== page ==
I drank copious amounts of water to hydrate then settled back to watch the skies, it became clear that the clouds were here to stay so I decided to call it a night and began the journey home feeling more than satisfied with my adventure and happy in the knowledge that I had obtained a selection of decent imagery which I was very happy with. The drive home was mental with blowing snow all the way home to Maghera and roads covered in snow which got thicker the further inland I drove, there wasn't many cars on the road either and it took all my concentration to drive safely and counter steer from any sudden slides, I had to put the window down to stay awake and after driving 40 miles at 30-35 mph I made it home to a Winter wonderland at my home, I took me until 04.30 in the morning to get both star trail images stacked and completed then I drifted off into a cosey content sleep.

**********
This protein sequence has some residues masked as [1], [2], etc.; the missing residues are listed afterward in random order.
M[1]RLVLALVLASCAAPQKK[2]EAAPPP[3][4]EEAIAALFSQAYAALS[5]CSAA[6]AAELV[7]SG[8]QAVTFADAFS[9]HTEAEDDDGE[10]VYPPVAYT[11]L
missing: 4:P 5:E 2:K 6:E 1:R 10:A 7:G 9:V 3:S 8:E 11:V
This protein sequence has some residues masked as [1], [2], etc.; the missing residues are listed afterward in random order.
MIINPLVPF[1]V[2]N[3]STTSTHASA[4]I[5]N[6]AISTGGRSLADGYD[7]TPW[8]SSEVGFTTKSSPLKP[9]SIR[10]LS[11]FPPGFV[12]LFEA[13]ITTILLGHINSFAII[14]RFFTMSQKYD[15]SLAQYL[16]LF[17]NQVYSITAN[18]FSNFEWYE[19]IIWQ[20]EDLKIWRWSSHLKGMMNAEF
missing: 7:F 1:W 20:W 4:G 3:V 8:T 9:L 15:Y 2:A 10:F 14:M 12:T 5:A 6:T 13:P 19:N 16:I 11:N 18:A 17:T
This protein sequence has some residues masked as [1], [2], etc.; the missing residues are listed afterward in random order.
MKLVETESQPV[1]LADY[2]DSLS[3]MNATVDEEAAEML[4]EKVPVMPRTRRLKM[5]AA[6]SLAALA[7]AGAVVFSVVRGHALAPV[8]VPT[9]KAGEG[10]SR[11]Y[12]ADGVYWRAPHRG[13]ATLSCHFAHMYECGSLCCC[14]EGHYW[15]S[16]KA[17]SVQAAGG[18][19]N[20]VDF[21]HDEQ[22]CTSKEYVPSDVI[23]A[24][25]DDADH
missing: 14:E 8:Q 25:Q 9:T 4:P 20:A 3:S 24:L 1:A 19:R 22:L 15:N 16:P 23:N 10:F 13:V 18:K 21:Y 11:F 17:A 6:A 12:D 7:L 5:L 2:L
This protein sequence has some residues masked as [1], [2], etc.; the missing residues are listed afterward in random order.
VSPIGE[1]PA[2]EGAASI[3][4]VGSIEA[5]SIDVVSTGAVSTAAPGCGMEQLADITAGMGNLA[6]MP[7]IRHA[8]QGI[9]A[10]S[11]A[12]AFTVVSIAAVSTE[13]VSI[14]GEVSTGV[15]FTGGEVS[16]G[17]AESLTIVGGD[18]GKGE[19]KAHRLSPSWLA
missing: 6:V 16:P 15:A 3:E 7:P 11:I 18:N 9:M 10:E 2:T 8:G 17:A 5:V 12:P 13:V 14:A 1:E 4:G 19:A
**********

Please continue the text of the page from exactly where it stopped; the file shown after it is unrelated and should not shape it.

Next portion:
Rua woke me up early on the morning of March 3rd barking in her tone of voice which indicated we had snow, I looked out and sure enough we had a beautiful layer of snow all over the countryside, I got up despite feeling tired from last night's shoot and went outside and played with Rua, she loves snow so I took video of her running about the garden with the Go Pro. What was my plan today?, originally my idea was to lay low and rest for anticipation of a night time convection shoot at the coast later however I couldn't let this snowfall go without doing some kind of photography, who was I kidding, I would be driving out somewhere in it, but where? and what could I do different this time?, I ate breakfast feeling indecisive then checked the latest models. The sky was blue and sun shinning which was great for Winter photography however Sat24 showed high level cloud to the W already moving in and further more an active cold from the NW was surging inland, it had already generated thunderstorms and thundersnow over W and NW coastal areas and once inland it would hit with gusty winds and more snow showers so that magic light would soon be gone, it was tempting to hold back until later on however the cold front was getting my attention due to good shear for funnels/tornadoes and even supercell traits so the front was worth keeping an eye on, yet I was still undecided and restless so I had another brew in the hope the caffeine would make me come up with a plan.